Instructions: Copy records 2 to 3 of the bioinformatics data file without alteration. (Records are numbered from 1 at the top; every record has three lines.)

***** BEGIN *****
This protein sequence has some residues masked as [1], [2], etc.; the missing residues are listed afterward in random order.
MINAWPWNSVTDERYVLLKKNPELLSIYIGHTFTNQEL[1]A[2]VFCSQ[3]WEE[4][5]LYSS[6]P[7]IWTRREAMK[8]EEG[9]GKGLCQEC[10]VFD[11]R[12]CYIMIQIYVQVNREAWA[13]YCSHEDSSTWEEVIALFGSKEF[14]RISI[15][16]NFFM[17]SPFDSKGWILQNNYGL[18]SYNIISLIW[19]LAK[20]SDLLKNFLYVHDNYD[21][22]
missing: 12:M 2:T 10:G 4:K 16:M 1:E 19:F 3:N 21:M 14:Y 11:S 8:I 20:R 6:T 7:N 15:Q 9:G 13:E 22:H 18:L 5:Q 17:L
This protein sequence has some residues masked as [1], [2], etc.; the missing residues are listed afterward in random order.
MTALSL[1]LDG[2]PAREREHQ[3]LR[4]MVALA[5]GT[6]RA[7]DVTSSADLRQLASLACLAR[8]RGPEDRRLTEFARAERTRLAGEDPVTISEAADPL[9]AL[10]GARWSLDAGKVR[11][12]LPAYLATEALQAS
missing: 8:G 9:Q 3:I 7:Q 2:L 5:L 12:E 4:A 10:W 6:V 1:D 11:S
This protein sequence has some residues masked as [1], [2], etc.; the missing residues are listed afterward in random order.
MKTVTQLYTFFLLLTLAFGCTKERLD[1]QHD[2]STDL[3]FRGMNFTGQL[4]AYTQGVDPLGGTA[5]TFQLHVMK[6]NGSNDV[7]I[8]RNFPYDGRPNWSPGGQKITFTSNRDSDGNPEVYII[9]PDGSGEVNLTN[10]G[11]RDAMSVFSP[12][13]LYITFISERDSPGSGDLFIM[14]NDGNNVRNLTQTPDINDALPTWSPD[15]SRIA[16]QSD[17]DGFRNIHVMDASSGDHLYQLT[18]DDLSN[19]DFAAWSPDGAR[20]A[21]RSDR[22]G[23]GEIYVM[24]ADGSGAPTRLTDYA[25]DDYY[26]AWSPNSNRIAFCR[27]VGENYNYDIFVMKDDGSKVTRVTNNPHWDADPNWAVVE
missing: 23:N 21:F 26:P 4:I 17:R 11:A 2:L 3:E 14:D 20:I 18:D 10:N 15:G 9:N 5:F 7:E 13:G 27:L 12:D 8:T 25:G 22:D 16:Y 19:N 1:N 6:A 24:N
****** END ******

This protein sequence has some residues masked as [1], [2], etc.; the missing residues are listed afterward in random order.
MTALSL[1]LDG[2]PAREREHQ[3]LR[4]MVALA[5]GT[6]RA[7]DVTSSADLRQLASLACLAR[8]RGPEDRRLTEFARAERTRLAGEDPVTISEAADPL[9]AL[10]GARWSLDAGKVR[11][12]LPAYLATEALQAS
missing: 8:G 9:Q 3:I 7:Q 2:L 5:L 12:E 4:A 10:W 6:V 1:D 11:S
This protein sequence has some residues masked as [1], [2], etc.; the missing residues are listed afterward in random order.
MKTVTQLYTFFLLLTLAFGCTKERLD[1]QHD[2]STDL[3]FRGMNFTGQL[4]AYTQGVDPLGGTA[5]TFQLHVMK[6]NGSNDV[7]I[8]RNFPYDGRPNWSPGGQKITFTSNRDSDGNPEVYII[9]PDGSGEVNLTN[10]G[11]RDAMSVFSP[12][13]LYITFISERDSPGSGDLFIM[14]NDGNNVRNLTQTPDINDALPTWSPD[15]SRIA[16]QSD[17]DGFRNIHVMDASSGDHLYQLT[18]DDLSN[19]DFAAWSPDGAR[20]A[21]RSDR[22]G[23]GEIYVM[24]ADGSGAPTRLTDYA[25]DDYY[26]AWSPNSNRIAFCR[27]VGENYNYDIFVMKDDGSKVTRVTNNPHWDADPNWAVVE
missing: 23:N 21:F 26:P 4:I 17:R 11:A 2:L 3:E 14:D 20:I 18:D 10:N 15:G 9:N 5:F 7:E 13:G 27:L 12:D 8:T 25:G 22:D 16:Y 19:N 1:N 6:A 24:N